When you hear “the cloud” refer to computing and not the blue sky overhead, it refers to the network of servers that parties can access over the internet, alongside the databases and software that run on those servers. Cloud servers are basically in the sky, as they are in data centers located across the planet. There are no physical servers in your office if you are using cloud computing, but instead, you are relying upon the space and bandwidth available in the virtual cloud that spreads across the many servers that populate it.
The benefit of the cloud is two-fold. First, you don’t have to maintain physical servers in your office space. While you might think that servers are small and relatively easy to maintain, as your data needs grow, the space they consume increases, and certain humidity and temperature settings require ongoing maintenance for servers to function safely. This can entail logistics and costs to your business that you simply are not interested in having to deal with. The cloud removes the worry of climate-controlled space for your servers by hoisting your data needs into the cloud.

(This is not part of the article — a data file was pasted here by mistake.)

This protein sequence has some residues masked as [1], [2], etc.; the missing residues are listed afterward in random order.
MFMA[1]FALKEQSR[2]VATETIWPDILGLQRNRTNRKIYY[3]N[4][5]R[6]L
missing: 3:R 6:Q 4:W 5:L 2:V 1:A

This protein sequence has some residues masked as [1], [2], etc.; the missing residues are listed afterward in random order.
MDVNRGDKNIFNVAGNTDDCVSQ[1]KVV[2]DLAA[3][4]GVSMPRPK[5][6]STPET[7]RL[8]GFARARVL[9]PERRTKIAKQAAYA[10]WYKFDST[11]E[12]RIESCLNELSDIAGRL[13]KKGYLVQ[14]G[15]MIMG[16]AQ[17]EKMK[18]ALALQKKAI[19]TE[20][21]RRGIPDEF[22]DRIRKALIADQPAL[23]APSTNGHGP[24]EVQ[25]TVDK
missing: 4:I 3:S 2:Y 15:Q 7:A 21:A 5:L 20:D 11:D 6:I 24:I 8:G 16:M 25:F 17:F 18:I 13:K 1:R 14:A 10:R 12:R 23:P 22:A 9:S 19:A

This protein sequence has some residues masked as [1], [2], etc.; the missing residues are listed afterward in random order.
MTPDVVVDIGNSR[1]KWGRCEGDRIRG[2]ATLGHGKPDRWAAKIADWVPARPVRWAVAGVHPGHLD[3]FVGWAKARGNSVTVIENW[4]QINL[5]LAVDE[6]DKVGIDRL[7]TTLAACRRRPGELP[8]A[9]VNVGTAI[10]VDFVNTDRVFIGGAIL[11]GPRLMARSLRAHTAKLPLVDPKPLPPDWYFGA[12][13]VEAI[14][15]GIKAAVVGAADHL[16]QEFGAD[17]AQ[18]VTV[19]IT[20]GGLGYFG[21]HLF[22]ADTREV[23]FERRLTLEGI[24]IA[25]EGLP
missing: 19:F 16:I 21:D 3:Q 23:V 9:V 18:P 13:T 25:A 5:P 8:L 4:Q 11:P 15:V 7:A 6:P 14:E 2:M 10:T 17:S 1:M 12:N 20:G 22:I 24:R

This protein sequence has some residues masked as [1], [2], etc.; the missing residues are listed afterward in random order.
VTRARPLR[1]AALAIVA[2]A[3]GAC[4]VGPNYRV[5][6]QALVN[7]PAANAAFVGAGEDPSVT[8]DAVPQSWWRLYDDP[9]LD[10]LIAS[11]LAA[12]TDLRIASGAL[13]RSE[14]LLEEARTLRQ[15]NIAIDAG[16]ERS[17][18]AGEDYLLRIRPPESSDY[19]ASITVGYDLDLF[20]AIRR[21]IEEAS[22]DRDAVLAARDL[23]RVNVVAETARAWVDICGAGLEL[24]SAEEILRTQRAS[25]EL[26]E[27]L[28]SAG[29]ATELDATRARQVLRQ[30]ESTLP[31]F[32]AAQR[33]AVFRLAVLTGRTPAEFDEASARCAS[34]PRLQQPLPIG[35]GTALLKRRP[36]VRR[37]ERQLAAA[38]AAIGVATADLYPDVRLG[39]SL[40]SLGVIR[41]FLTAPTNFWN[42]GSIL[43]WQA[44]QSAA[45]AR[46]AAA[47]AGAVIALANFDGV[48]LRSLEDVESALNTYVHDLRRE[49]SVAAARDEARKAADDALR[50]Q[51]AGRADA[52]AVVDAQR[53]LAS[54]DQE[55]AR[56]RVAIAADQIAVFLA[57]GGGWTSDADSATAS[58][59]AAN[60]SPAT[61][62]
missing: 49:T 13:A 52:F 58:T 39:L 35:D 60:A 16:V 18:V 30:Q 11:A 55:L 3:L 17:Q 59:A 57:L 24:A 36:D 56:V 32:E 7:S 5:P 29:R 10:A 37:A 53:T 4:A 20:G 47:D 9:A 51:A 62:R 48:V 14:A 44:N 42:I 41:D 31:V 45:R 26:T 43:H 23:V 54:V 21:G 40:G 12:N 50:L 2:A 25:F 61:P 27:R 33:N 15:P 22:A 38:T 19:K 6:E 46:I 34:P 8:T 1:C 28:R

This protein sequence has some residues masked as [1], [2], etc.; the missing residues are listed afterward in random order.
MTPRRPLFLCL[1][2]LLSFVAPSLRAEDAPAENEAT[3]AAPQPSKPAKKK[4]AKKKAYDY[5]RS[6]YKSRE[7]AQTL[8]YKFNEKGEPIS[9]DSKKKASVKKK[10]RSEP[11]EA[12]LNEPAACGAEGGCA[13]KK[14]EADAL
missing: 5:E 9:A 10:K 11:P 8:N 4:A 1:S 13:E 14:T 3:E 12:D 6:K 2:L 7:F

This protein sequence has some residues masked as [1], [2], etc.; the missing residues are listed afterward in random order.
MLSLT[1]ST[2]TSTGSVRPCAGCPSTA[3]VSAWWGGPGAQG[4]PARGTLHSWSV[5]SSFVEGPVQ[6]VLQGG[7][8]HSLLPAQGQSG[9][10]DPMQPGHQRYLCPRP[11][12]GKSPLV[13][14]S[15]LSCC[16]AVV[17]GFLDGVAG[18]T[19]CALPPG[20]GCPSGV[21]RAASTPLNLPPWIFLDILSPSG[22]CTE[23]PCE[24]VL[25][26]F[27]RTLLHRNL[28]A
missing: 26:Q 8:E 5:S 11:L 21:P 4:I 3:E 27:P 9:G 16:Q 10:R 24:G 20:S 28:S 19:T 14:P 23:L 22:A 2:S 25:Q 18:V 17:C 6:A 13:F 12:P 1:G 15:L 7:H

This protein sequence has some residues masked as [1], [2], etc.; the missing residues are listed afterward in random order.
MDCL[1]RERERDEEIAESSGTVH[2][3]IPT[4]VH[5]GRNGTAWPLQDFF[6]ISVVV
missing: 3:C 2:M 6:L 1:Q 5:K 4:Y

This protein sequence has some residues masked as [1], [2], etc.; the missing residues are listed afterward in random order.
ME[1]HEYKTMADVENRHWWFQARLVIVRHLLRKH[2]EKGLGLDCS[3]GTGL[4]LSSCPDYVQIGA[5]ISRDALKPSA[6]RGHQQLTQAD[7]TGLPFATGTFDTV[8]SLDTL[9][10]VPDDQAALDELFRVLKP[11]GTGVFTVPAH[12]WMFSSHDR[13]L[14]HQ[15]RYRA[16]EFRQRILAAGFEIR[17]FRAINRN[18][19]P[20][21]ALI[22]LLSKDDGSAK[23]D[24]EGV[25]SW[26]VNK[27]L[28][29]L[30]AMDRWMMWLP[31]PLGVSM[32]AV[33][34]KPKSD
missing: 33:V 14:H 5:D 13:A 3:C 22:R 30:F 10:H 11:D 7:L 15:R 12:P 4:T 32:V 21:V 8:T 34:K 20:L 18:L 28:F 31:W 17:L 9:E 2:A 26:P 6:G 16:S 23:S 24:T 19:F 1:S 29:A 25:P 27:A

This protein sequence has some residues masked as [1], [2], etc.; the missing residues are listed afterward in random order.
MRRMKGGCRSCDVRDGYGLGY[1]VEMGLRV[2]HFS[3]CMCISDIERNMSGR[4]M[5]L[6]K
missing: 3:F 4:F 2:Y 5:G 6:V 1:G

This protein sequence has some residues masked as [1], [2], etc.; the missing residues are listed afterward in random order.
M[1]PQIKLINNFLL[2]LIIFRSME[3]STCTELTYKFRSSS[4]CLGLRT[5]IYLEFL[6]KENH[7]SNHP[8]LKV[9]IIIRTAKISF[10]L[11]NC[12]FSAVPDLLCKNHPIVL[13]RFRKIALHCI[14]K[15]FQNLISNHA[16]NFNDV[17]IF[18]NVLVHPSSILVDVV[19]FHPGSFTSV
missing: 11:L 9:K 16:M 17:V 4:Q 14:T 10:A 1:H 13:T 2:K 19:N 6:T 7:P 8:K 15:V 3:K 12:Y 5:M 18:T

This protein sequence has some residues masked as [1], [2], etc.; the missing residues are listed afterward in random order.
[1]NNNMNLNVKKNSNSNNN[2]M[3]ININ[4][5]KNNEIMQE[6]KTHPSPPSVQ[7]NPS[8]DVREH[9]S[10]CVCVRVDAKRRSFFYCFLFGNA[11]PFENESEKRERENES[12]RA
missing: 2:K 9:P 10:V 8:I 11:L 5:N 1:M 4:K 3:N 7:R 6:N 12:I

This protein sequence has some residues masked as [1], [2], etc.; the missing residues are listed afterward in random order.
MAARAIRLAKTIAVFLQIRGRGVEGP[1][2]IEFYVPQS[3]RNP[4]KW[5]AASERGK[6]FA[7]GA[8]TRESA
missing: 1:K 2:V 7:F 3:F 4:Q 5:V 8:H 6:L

The second benefit of the cloud is that you don’t have to worry about the physical security of servers that support your data. If you are renting servers from a local data storage company, and the server’s physical space ignites or floods, you could find yourself in the unfortunate position of having no accessible data.
The cloud spreads this risk across the combined body of servers in the network so that if one server location goes down, your data remains secure. Whether or not your business is in a position where cloud computing is of value is an important question to ask before investing in this innovative and space-saving technology, as we’ll discuss below.